Nothing has gone right for Ireland so far in France. Their form has been shot to pieces by a couple of bewilderingly below-par performances against minnows Namibia and Georgia just when Argentina's stunning victory over hosts France made bonus points and points difference a crucial part of the battle for the quarter-finals.
Injury and loss of form have respectively robbed them of players of the quality of Rory Best, Denis Hickie, Peter Stringer and Geordan Murphy while an amazing array of rumours have abounded of discontentment in the camp.
Yet just when it looked like things couldn't get any worse for Ireland, a couple of attacks in the French newspaper this week have galvanised the squad, reminiscent of the way Austin Healey's attack on Justin Harrison in his column on the morning of the final decisive Test between the Lions and Australia in 2001 provided the extra spur for the triumphant Wallaby camp.
French journalist Benjamin Massot, who has been reporting on Ireland's progress, or lack of it, for L'Equipe, first made allegations about Ronan O'Gara's private life and followed it up with an extraordinary character assignation on Ireland coach Eddie O'Sullivan yesterday.
In all the years of covering Ireland press conferences, there have been few crackling with raw emotion as yesterday's at the team's hotel in Paris.
Captain Brian O'Driscoll glared with anger and determination, claiming the " unfounded" allegations were a dirty tricks campaign aimed at unsettling the Irish camp.
In the massive auditorium of the Sofitel hotel, the action was unmissable.
Both captain and coach gave a rousing performance, speaking of the hurt and anger caused and how such actions would not be forgiven, instead thrown into motivational pot tonight.
So often words written and spoken before such gigantic sporting collisions count for nothing when the action unfolds, but on this occasion, as in Australia six years ago, there is a real sense that Ireland's sense of outrage will provide a new focus for a side desperately seeking to rediscover themselves.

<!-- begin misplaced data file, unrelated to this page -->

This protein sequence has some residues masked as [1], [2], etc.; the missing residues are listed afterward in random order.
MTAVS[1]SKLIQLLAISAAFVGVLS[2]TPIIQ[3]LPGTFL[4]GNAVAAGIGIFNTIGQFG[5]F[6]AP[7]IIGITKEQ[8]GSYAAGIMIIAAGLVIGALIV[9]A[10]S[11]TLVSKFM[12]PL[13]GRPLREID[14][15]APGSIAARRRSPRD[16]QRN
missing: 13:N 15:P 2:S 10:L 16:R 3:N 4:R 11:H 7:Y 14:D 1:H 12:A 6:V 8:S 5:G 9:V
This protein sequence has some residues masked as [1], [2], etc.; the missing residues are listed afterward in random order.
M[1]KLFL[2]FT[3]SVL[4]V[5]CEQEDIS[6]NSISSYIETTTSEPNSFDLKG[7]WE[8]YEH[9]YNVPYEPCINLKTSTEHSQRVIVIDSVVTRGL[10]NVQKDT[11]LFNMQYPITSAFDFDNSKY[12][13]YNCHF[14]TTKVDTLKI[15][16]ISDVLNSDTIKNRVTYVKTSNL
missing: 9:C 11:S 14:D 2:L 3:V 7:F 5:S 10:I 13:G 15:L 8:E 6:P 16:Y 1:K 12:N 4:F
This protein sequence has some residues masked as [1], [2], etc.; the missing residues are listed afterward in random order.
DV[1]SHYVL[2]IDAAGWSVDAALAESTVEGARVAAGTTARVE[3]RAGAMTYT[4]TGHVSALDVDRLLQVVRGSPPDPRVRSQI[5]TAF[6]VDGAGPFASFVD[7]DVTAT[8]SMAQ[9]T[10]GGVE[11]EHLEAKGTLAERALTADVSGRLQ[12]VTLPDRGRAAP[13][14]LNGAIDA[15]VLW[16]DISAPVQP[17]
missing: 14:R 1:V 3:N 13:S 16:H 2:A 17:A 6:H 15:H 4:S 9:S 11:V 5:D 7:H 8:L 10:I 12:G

How Bernard Laporte, himself under huge pressure following his side's defeat to Los Pumas, must be cursing L'Equipe. I will never forget the look on Lions coach Graham Henry when he read Healey's column all those years ago in the foyer of the team hotel on that fateful day in Sydney. The last thing Laporte needed was an Ireland team feeling they are in the lion's den, with a burning sense injustice and sheer, raw anger.
Just to give the pot a final stir, O'Sullivan also made reference to the fact that Ireland still felt they owed France one for the last-gasp defeat on the historic day at Croke Park last February, a defeat that ultimately cost his side their first Grand Slam since 1948. France will still go into tonight's encounter as favourites, following their 13-try romp against Namibia last Sunday, even if it was also a display riddled with errors. Thus Ireland will be back at home in the role of underdogs, a tag they have been trying to bury in this golden generation.
Tonight however is not a night for lofty ideals or intentions. It is about a brutal battle for World Cup survival.
And O'Sullivan's and O'Driscoll's expression of anger will have the effect of uniting the nation behind the team, and the team behind the shirt.
History is against Ireland, with two wins in Paris in 35 years. But then so is everything else. Just how they want it.